Fairly recently I was on my way out of a meeting about the international student newspaper of Leiden, when someone said to me, “are you going to this thing at 7pm on Nieuwe Rijn?” Now, I live on that canal, and that anything was going on there was news to me. This happens fairly regularly. Leiden is a fairly small town, but is buzzing with a seemingly limitless number of events I normally know nothing about. I didn’t have plans, so I thought I would go along. If nothing else I live on the street so it’s not exactly far out of the way. No one could tell me what was happening though; the closest I got was “all the kids of Leiden wonder around a lot.” Mysterious.
There was a lot of security tape on scene when I arrived, but almost no people. Some friends and I parked up with a beer in a nearly café and waited for something to happen. Sure enough, within 10 minutes .. well… a lot of children started wondering around. It took a little asking around to establish that what we were waiting for was Leiden’s rather unique take on turning on the Christmas lights. It’s not exactly like the UK tradition of a Z list celebrity pressing a plunger outside of the shopping centre. Children of Leiden parade through the streets carrying lanterns, converging on the centre of town by the city hall.
Once everyone was gathered on either side of the canal, the music started up… and what a playlist. Disney songs, many translated into Dutch, swept forth. You’ve really never heard Sebastian the Crab sing “Under the Sea” until you’re heard it in Dutch , Jamaican accent and all (Diep in de zee – although in this version he sounds a bit like Omid Djalili) . I don’t think there was any deep meaning to this, just that any public occasion is enriched with a bit of “Oh I just can’t wait to be king,” from the Lion King. The more musical amongst you might even want to try and sing along to A Whole New World. And to think you said Dutch wasn’t a beautiful language.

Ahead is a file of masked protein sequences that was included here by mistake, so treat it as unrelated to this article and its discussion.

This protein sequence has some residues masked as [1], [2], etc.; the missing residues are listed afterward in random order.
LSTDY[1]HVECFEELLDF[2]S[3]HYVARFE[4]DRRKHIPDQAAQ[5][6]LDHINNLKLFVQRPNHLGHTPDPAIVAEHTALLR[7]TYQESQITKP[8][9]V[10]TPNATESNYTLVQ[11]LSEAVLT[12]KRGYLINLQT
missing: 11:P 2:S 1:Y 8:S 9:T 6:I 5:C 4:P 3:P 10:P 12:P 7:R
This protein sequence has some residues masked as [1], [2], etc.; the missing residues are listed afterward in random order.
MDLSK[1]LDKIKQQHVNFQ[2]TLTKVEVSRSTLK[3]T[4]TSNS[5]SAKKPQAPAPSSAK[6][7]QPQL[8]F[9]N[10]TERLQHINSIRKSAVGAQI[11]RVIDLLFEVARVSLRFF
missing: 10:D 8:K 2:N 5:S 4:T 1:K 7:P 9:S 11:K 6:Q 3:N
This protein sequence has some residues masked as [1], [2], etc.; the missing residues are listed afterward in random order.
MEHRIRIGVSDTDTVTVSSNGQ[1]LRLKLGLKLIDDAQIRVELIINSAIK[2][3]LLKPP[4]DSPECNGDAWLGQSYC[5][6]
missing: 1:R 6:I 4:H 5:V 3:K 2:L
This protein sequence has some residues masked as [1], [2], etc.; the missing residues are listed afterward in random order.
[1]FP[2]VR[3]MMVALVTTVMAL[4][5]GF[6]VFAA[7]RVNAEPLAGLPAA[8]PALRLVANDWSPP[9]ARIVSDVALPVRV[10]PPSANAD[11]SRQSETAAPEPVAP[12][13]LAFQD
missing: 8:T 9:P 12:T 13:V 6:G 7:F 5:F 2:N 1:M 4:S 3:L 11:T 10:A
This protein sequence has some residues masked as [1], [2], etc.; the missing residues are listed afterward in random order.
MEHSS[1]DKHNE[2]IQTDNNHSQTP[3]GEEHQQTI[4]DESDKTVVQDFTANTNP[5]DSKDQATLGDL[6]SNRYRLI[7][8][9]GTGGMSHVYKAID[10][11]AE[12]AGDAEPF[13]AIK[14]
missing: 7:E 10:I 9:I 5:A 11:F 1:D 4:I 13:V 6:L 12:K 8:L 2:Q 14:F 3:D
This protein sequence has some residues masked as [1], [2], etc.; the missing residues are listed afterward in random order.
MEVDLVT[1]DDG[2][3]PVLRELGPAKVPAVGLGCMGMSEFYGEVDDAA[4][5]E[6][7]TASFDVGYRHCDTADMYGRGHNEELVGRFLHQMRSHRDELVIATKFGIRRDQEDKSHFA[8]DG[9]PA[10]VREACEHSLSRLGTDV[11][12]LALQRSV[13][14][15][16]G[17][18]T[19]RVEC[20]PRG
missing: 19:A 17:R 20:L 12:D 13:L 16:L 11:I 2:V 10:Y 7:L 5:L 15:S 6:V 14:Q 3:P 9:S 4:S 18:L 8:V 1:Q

Just as I had reverted to the state of an excited 7 year old, I noticed two longboats being rowed towards each other in the canal, lit by blue lights. It’s best to just check the pictures here, because I honestly don’t really understand what happened or why. Men dressed as clockwork figures stood at the front and lead the boats, finally touching with an explosion of red flares. It was an impressive sight. Everyone was happy and cheering as the flares burnt, and then about 30 seconds later everyone left. Just like that. Oh, and at some point in all this they turned the Christmas lights on.